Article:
|Dynamite found inside an old shed in Emery was detonated south of the town.|
A potentially volatile situation was defused in Emery Town with the help of the Utah County Metro Bomb Squad. A call came into the Emery County Sheriff's Office on March 19 which reported some dynamite was stored in an old shed at 189 North and 100 East in Emery. There were two full cases, one partial case and some fuses and blasting caps reported to be in an old shed. The dynamite was presumed to be approximately 45 years old.
Further investigation into the matter occurred on the following day. The sheriff's office conducted an assessment of what was there to see what would be needed to take care of the dynamite. Because of the location of the dynamite within the town, it was determined that the bomb squad should be called in. The Utah County Metro Bomb Squad was contacted and four members of this team responded to the scene on Sunday. Sgt. Harold, "Skip" Curtis, Sgt. Aundre Leavitt, Sgt. Spencer Cannon, and Sgt. Jeff Jones traveled to Emery County to conduct the disposal of the dynamite.
The squad began by securing the area. They wore protective vests and helmets as they began removing the boards from the old shed to gain access to the dynamite. The Emery Town fire department was on standby as well as Sgt. Martin Wilson from the sheriff's office for EMT duties. The foam truck from the Ferron fire department was also at the scene. GPS coordinates with the medical helicopter had also been completed so the helicopter could be dispatched if needed.
The squad began the removal of the explosives including blasting caps and sticks of dynamite. The removal took approximately three hours. The squad rigged a pulley with a rope and brought the boxes of dynamite out of the shed. One of the boxes was empty. The boxes were lifted into an explosive containment trailer the squad brought with them from Utah County. This trailer is designed to contain the blast should it go off while the trailer is enroute to a safe location for detonation. The blast would go straight into the air with minimal damage to surroundings. Once the explosives had been secured within the trailer it was taken to a detonation location south of Emery.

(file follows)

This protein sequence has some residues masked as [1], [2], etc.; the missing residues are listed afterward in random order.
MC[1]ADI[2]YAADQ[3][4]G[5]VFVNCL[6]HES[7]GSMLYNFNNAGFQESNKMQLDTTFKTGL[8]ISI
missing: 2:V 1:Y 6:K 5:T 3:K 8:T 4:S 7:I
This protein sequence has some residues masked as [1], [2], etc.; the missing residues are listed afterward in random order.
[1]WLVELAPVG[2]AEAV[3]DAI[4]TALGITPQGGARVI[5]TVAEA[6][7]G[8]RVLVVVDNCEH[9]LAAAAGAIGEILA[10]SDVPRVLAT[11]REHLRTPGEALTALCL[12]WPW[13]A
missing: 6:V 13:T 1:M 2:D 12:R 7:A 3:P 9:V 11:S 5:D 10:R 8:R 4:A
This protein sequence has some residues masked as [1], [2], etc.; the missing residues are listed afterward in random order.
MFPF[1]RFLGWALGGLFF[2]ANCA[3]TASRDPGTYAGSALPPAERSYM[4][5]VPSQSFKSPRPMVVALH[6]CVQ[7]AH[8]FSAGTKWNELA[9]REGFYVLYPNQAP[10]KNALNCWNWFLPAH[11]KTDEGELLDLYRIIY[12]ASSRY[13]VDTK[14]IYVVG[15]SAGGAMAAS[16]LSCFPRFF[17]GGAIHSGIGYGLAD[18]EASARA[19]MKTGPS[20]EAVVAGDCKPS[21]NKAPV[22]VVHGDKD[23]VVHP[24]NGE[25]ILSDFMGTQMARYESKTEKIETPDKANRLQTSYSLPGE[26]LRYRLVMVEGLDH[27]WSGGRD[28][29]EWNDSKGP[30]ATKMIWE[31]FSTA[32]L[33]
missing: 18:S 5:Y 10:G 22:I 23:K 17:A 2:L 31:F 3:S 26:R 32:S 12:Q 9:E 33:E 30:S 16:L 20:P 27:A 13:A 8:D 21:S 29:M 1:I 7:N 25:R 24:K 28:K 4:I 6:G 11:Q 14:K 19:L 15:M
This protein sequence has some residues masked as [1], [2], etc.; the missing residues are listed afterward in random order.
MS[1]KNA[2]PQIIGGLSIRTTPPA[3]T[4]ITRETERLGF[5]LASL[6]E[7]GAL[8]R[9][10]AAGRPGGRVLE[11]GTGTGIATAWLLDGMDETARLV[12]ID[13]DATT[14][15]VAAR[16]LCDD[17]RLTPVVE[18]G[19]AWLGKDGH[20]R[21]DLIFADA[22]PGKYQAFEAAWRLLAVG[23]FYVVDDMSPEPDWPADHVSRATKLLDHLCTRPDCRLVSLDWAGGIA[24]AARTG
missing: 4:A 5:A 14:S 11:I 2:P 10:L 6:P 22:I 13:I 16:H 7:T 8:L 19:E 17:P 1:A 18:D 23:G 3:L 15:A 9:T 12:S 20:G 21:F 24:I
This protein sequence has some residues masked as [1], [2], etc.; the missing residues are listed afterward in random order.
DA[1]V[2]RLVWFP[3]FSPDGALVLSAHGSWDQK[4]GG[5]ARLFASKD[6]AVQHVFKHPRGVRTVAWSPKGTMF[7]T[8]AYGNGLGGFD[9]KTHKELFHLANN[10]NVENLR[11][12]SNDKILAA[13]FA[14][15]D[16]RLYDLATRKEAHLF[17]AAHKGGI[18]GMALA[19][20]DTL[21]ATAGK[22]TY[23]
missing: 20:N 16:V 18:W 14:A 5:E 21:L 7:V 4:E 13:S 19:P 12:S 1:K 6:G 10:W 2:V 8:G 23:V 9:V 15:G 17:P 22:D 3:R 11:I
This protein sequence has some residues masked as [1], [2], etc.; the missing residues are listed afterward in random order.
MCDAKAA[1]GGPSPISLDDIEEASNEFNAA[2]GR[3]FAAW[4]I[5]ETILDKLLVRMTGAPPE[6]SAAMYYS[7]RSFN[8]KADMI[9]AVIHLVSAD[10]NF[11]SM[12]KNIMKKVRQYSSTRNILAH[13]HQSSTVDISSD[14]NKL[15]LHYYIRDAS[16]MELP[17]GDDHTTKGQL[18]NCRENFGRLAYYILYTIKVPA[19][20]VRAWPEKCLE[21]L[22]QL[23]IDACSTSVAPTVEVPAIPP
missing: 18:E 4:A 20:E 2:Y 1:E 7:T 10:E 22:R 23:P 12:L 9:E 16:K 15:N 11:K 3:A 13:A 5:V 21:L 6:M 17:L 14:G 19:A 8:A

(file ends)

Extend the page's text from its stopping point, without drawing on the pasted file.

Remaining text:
|The boxes of dynamite are guided by rope out of the shed.|
At this time a counter charge and fuse was set. Detonation cord was run from the site of the counter charge approximately 30 yards and fuse continued to a location approximately 300 yards away. The explosives were detonated successfully from the safe zone. The explosion caused a large cloud of thick, black smoke which dissipated as it rose into the sky. It was mentioned that the dynamite found was used years ago by someone working on canals in the area.
Emery County Sheriff Lamar Guymon said, "This situation was dealt with in such a way as to minimize danger to the citizens of Emery. In dealing with explosives it is crucial to know what you're doing. We called in the bomb squad because they are trained for exactly these types of situations. If anyone finds explosives, it is important for them to contact the sheriff's office immediately so they can be disposed of properly. We are extremely happy with how this turned out. I would like to thank Capt. Kyle Ekker from the sheriff's office and all emergency services personnel who helped at the scene for a job well done."
There are eight accredited bomb squads in the state. These squads are accredited through the FBI Bomb Data and FBI/US Army Hazardous Device School Redstone Arsenal. These squads are located in Cache, Davis, Salt Lake, Utah and Washington counties. They all respond to incidents outside of their jurisdictions. Their mission is to coordinate with the appropriate local, state and federal resources an integrated response to weapons of mass destruction incident to include chemical, biological, radiological and nuclear incidents.
The underlying philosophy of the Utah Bomb Squad Committee is to safeguard life and property and to restore the situation to normal as soon as possible. This will be achieved by using the appropriate render safe technique and equipment, which will minimize damage, maximize the preservation and collection of evidence in the event of a post blast incident and subsequent investigation.